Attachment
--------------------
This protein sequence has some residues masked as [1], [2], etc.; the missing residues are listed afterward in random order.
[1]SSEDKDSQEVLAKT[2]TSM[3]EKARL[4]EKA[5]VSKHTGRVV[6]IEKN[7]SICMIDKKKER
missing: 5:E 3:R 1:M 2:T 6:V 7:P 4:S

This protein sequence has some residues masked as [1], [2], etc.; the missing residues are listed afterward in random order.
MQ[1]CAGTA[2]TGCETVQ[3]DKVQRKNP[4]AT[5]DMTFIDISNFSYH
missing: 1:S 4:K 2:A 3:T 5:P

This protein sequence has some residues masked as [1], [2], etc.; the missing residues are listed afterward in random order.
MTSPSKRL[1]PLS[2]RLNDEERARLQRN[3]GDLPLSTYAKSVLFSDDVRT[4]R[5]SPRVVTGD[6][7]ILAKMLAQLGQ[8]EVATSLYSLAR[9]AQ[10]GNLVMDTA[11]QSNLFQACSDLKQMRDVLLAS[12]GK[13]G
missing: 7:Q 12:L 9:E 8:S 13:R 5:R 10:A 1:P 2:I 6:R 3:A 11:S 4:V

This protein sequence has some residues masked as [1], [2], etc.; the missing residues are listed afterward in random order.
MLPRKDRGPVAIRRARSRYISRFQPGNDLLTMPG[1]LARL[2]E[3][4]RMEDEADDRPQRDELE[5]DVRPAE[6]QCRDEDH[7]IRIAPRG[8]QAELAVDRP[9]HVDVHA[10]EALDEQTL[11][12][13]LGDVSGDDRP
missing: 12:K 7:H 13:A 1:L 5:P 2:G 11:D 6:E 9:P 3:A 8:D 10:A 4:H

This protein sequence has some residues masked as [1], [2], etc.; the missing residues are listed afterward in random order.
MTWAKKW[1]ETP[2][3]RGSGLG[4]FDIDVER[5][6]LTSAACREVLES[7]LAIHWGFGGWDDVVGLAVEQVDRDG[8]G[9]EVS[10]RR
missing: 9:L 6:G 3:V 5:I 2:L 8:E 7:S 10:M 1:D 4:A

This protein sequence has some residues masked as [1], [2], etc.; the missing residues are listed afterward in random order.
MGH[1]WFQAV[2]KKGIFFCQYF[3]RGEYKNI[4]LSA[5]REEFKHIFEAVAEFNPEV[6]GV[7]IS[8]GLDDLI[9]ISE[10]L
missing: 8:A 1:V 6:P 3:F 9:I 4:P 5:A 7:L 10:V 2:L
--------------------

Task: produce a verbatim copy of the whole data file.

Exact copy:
This protein sequence has some residues masked as [1], [2], etc.; the missing residues are listed afterward in random order.
[1]SSEDKDSQEVLAKT[2]TSM[3]EKARL[4]EKA[5]VSKHTGRVV[6]IEKN[7]SICMIDKKKER
missing: 5:E 3:R 1:M 2:T 6:V 7:P 4:S

This protein sequence has some residues masked as [1], [2], etc.; the missing residues are listed afterward in random order.
MQ[1]CAGTA[2]TGCETVQ[3]DKVQRKNP[4]AT[5]DMTFIDISNFSYH
missing: 1:S 4:K 2:A 3:T 5:P

This protein sequence has some residues masked as [1], [2], etc.; the missing residues are listed afterward in random order.
MTSPSKRL[1]PLS[2]RLNDEERARLQRN[3]GDLPLSTYAKSVLFSDDVRT[4]R[5]SPRVVTGD[6][7]ILAKMLAQLGQ[8]EVATSLYSLAR[9]AQ[10]GNLVMDTA[11]QSNLFQACSDLKQMRDVLLAS[12]GK[13]G
missing: 7:Q 12:L 9:E 8:S 13:R 5:R 10:A 1:P 2:I 6:R 3:A 11:S 4:V

This protein sequence has some residues masked as [1], [2], etc.; the missing residues are listed afterward in random order.
MLPRKDRGPVAIRRARSRYISRFQPGNDLLTMPG[1]LARL[2]E[3][4]RMEDEADDRPQRDELE[5]DVRPAE[6]QCRDEDH[7]IRIAPRG[8]QAELAVDRP[9]HVDVHA[10]EALDEQTL[11][12][13]LGDVSGDDRP
missing: 12:K 7:H 13:A 1:L 5:P 2:G 11:D 6:E 9:P 3:A 8:D 10:A 4:H

This protein sequence has some residues masked as [1], [2], etc.; the missing residues are listed afterward in random order.
MTWAKKW[1]ETP[2][3]RGSGLG[4]FDIDVER[5][6]LTSAACREVLES[7]LAIHWGFGGWDDVVGLAVEQVDRDG[8]G[9]EVS[10]RR
missing: 9:L 6:G 3:V 5:I 2:L 8:E 7:S 10:M 1:D 4:A

This protein sequence has some residues masked as [1], [2], etc.; the missing residues are listed afterward in random order.
MGH[1]WFQAV[2]KKGIFFCQYF[3]RGEYKNI[4]LSA[5]REEFKHIFEAVAEFNPEV[6]GV[7]IS[8]GLDDLI[9]ISE[10]L
missing: 8:A 1:V 6:P 3:F 9:I 4:P 5:A 7:L 10:V 2:L